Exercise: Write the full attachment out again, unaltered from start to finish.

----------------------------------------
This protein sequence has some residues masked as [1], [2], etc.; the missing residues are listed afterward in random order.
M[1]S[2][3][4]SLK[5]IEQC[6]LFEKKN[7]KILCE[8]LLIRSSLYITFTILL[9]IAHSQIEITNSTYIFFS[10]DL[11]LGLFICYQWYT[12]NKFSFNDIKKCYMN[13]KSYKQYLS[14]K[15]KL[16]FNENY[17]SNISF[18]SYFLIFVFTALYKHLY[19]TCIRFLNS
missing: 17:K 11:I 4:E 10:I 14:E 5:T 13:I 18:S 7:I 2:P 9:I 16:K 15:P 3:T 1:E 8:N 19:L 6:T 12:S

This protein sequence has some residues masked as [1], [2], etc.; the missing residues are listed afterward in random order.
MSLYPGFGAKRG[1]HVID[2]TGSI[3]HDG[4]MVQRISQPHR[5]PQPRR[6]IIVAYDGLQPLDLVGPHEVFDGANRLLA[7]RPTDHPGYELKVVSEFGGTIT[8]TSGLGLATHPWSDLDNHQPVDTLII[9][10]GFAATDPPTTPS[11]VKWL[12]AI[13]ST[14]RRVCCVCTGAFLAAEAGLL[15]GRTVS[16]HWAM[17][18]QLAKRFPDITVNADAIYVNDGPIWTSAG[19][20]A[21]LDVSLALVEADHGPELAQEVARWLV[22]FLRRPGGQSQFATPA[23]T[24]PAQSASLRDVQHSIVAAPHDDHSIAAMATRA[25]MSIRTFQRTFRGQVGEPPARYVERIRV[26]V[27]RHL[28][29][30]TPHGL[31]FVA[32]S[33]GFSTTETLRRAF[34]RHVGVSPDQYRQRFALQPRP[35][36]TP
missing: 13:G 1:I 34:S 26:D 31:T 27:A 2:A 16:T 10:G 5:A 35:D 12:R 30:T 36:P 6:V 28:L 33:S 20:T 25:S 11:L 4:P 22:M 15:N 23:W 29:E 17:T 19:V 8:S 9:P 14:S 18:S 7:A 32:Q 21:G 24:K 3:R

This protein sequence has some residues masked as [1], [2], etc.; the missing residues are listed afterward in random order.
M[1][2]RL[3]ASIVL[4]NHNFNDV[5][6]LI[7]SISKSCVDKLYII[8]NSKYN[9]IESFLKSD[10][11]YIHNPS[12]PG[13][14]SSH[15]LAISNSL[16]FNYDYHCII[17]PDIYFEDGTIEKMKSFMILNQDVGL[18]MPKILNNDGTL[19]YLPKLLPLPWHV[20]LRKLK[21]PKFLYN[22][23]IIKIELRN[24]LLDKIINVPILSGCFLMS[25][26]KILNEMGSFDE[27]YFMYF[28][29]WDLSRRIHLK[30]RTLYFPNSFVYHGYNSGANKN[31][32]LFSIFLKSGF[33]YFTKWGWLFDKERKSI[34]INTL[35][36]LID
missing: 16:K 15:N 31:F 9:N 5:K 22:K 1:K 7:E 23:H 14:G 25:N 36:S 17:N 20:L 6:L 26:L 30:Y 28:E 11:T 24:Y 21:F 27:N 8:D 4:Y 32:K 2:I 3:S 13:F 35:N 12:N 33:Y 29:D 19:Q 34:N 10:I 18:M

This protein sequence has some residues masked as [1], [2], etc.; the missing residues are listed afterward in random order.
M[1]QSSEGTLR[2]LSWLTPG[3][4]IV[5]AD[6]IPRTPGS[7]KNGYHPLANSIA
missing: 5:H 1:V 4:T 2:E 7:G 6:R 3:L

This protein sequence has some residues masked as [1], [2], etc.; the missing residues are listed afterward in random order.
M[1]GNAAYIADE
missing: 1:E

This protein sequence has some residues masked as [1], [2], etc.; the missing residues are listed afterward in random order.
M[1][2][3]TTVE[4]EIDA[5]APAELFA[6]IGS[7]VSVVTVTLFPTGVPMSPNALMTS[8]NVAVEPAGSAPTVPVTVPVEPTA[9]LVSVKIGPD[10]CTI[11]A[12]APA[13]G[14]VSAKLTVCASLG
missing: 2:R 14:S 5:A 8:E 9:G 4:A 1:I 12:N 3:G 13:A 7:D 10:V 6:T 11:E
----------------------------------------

This protein sequence has some residues masked as [1], [2], etc.; the missing residues are listed afterward in random order.
M[1]S[2][3][4]SLK[5]IEQC[6]LFEKKN[7]KILCE[8]LLIRSSLYITFTILL[9]IAHSQIEITNSTYIFFS[10]DL[11]LGLFICYQWYT[12]NKFSFNDIKKCYMN[13]KSYKQYLS[14]K[15]KL[16]FNENY[17]SNISF[18]SYFLIFVFTALYKHLY[19]TCIRFLNS
missing: 17:K 11:I 4:E 10:I 14:E 5:T 13:I 18:S 7:I 2:P 9:I 16:K 15:P 3:T 1:E 8:N 19:L 6:T 12:S

This protein sequence has some residues masked as [1], [2], etc.; the missing residues are listed afterward in random order.
MSLYPGFGAKRG[1]HVID[2]TGSI[3]HDG[4]MVQRISQPHR[5]PQPRR[6]IIVAYDGLQPLDLVGPHEVFDGANRLLA[7]RPTDHPGYELKVVSEFGGTIT[8]TSGLGLATHPWSDLDNHQPVDTLII[9][10]GFAATDPPTTPS[11]VKWL[12]AI[13]ST[14]RRVCCVCTGAFLAAEAGLL[15]GRTVS[16]HWAM[17][18]QLAKRFPDITVNADAIYVNDGPIWTSAG[19][20]A[21]LDVSLALVEADHGPELAQEVARWLV[22]FLRRPGGQSQFATPA[23]T[24]PAQSASLRDVQHSIVAAPHDDHSIAAMATRA[25]MSIRTFQRTFRGQVGEPPARYVERIRV[26]V[27]RHL[28][29][30]TPHGL[31]FVA[32]S[33]GFSTTETLRRAF[34]RHVGVSPDQYRQRFALQPRP[35][36]TP
missing: 13:G 1:I 34:S 26:D 31:T 27:A 2:A 16:T 10:G 5:A 35:D 12:R 30:T 36:P 6:V 28:L 33:S 20:T 25:S 11:L 4:P 22:M 15:N 23:W 29:E 17:T 19:V 8:S 9:P 14:S 18:S 7:A 32:Q 21:G 24:K 3:R

This protein sequence has some residues masked as [1], [2], etc.; the missing residues are listed afterward in random order.
M[1][2]RL[3]ASIVL[4]NHNFNDV[5][6]LI[7]SISKSCVDKLYII[8]NSKYN[9]IESFLKSD[10][11]YIHNPS[12]PG[13][14]SSH[15]LAISNSL[16]FNYDYHCII[17]PDIYFEDGTIEKMKSFMILNQDVGL[18]MPKILNNDGTL[19]YLPKLLPLPWHV[20]LRKLK[21]PKFLYN[22][23]IIKIELRN[24]LLDKIINVPILSGCFLMS[25][26]KILNEMGSFDE[27]YFMYF[28][29]WDLSRRIHLK[30]RTLYFPNSFVYHGYNSGANKN[31][32]LFSIFLKSGF[33]YFTKWGWLFDKERKSI[34]INTL[35][36]LID
missing: 16:K 15:N 31:F 9:N 5:K 22:K 1:K 7:E 23:H 14:G 25:N 36:S 17:N 20:L 6:L 26:L 30:Y 28:E 11:T 24:Y 21:F 27:N 8:D 4:Y 32:K 2:I 3:S 13:F 35:N 12:N 33:Y 29:D 19:Q 34:N 10:I 18:M

This protein sequence has some residues masked as [1], [2], etc.; the missing residues are listed afterward in random order.
M[1]QSSEGTLR[2]LSWLTPG[3][4]IV[5]AD[6]IPRTPGS[7]KNGYHPLANSIA
missing: 5:H 1:V 4:T 2:E 7:G 6:R 3:L

This protein sequence has some residues masked as [1], [2], etc.; the missing residues are listed afterward in random order.
M[1]GNAAYIADE
missing: 1:E

This protein sequence has some residues masked as [1], [2], etc.; the missing residues are listed afterward in random order.
M[1][2][3]TTVE[4]EIDA[5]APAELFA[6]IGS[7]VSVVTVTLFPTGVPMSPNALMTS[8]NVAVEPAGSAPTVPVTVPVEPTA[9]LVSVKIGPD[10]CTI[11]A[12]APA[13]G[14]VSAKLTVCASLG
missing: 2:R 14:S 5:A 8:E 9:G 4:A 1:I 12:N 3:G 13:A 7:D 10:V 6:T 11:E